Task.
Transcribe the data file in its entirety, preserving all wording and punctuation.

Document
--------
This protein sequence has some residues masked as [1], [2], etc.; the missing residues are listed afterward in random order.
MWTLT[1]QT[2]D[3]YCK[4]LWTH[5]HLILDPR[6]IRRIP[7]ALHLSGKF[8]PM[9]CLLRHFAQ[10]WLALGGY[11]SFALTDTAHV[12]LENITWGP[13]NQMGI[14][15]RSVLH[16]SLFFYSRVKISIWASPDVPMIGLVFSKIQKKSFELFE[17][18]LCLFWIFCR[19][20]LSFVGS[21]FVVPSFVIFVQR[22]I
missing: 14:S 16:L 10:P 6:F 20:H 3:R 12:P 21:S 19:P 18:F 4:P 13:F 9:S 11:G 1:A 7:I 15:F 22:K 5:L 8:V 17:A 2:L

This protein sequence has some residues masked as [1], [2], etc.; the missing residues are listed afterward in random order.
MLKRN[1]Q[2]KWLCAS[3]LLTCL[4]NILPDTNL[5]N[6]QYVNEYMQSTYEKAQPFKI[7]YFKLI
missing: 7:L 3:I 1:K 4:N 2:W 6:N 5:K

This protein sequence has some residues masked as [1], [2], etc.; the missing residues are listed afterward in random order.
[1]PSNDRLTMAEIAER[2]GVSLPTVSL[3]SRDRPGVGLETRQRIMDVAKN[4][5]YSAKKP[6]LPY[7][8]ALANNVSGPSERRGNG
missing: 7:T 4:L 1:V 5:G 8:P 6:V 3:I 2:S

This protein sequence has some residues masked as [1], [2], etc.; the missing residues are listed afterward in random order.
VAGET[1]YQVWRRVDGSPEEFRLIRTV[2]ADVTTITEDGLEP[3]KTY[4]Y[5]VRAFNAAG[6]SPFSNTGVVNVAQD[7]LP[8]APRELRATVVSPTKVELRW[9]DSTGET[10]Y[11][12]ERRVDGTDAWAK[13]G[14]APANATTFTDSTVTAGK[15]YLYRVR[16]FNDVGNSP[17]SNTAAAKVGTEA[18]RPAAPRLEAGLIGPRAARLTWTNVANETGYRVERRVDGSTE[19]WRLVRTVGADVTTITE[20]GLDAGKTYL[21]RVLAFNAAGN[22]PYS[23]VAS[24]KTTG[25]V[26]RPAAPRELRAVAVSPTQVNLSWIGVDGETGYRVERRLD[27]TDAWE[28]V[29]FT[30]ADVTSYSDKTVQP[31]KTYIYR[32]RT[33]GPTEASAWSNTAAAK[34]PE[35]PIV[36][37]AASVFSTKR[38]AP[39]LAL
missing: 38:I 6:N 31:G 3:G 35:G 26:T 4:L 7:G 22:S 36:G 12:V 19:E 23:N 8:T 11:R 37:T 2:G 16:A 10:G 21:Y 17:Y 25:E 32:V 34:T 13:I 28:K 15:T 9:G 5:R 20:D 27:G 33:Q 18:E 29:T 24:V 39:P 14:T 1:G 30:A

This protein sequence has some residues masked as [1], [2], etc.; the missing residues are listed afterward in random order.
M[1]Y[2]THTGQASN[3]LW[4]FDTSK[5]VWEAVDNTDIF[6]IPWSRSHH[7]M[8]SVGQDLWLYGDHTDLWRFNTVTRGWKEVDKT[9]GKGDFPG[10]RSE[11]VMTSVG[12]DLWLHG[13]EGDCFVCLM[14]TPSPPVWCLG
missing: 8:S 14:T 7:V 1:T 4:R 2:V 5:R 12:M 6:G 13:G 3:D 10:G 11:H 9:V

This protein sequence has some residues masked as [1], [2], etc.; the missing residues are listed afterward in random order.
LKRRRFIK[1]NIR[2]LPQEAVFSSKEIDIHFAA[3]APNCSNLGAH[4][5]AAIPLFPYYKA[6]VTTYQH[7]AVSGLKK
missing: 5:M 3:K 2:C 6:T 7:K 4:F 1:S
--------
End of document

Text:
This protein sequence has some residues masked as [1], [2], etc.; the missing residues are listed afterward in random order.
MWTLT[1]QT[2]D[3]YCK[4]LWTH[5]HLILDPR[6]IRRIP[7]ALHLSGKF[8]PM[9]CLLRHFAQ[10]WLALGGY[11]SFALTDTAHV[12]LENITWGP[13]NQMGI[14][15]RSVLH[16]SLFFYSRVKISIWASPDVPMIGLVFSKIQKKSFELFE[17][18]LCLFWIFCR[19][20]LSFVGS[21]FVVPSFVIFVQR[22]I
missing: 14:S 16:L 10:P 6:F 20:H 3:R 12:P 21:S 19:P 18:F 4:P 13:F 9:S 11:G 1:A 7:I 15:F 22:K 5:L 8:V 17:A 2:L

This protein sequence has some residues masked as [1], [2], etc.; the missing residues are listed afterward in random order.
MLKRN[1]Q[2]KWLCAS[3]LLTCL[4]NILPDTNL[5]N[6]QYVNEYMQSTYEKAQPFKI[7]YFKLI
missing: 7:L 3:I 1:K 4:N 2:W 6:N 5:K

This protein sequence has some residues masked as [1], [2], etc.; the missing residues are listed afterward in random order.
[1]PSNDRLTMAEIAER[2]GVSLPTVSL[3]SRDRPGVGLETRQRIMDVAKN[4][5]YSAKKP[6]LPY[7][8]ALANNVSGPSERRGNG
missing: 7:T 4:L 1:V 5:G 8:P 6:V 3:I 2:S

This protein sequence has some residues masked as [1], [2], etc.; the missing residues are listed afterward in random order.
VAGET[1]YQVWRRVDGSPEEFRLIRTV[2]ADVTTITEDGLEP[3]KTY[4]Y[5]VRAFNAAG[6]SPFSNTGVVNVAQD[7]LP[8]APRELRATVVSPTKVELRW[9]DSTGET[10]Y[11][12]ERRVDGTDAWAK[13]G[14]APANATTFTDSTVTAGK[15]YLYRVR[16]FNDVGNSP[17]SNTAAAKVGTEA[18]RPAAPRLEAGLIGPRAARLTWTNVANETGYRVERRVDGSTE[19]WRLVRTVGADVTTITE[20]GLDAGKTYL[21]RVLAFNAAGN[22]PYS[23]VAS[24]KTTG[25]V[26]RPAAPRELRAVAVSPTQVNLSWIGVDGETGYRVERRLD[27]TDAWE[28]V[29]FT[30]ADVTSYSDKTVQP[31]KTYIYR[32]RT[33]GPTEASAWSNTAAAK[34]PE[35]PIV[36][37]AASVFSTKR[38]AP[39]LAL
missing: 38:I 6:N 31:G 3:G 35:G 26:T 4:L 7:G 22:S 36:G 12:V 19:E 23:N 8:T 11:R 37:T 2:G 16:A 10:G 21:Y 17:Y 25:E 32:V 34:T 13:I 28:K 15:T 9:G 5:R 20:D 27:G 33:Q 18:E 29:T 24:V 39:P 14:T 1:G 30:A

This protein sequence has some residues masked as [1], [2], etc.; the missing residues are listed afterward in random order.
M[1]Y[2]THTGQASN[3]LW[4]FDTSK[5]VWEAVDNTDIF[6]IPWSRSHH[7]M[8]SVGQDLWLYGDHTDLWRFNTVTRGWKEVDKT[9]GKGDFPG[10]RSE[11]VMTSVG[12]DLWLHG[13]EGDCFVCLM[14]TPSPPVWCLG
missing: 8:S 14:T 7:V 1:T 4:R 2:V 5:R 12:M 6:G 13:G 3:D 10:G 11:H 9:V

This protein sequence has some residues masked as [1], [2], etc.; the missing residues are listed afterward in random order.
LKRRRFIK[1]NIR[2]LPQEAVFSSKEIDIHFAA[3]APNCSNLGAH[4][5]AAIPLFPYYKA[6]VTTYQH[7]AVSGLKK
missing: 5:M 3:K 2:C 6:T 7:K 4:F 1:S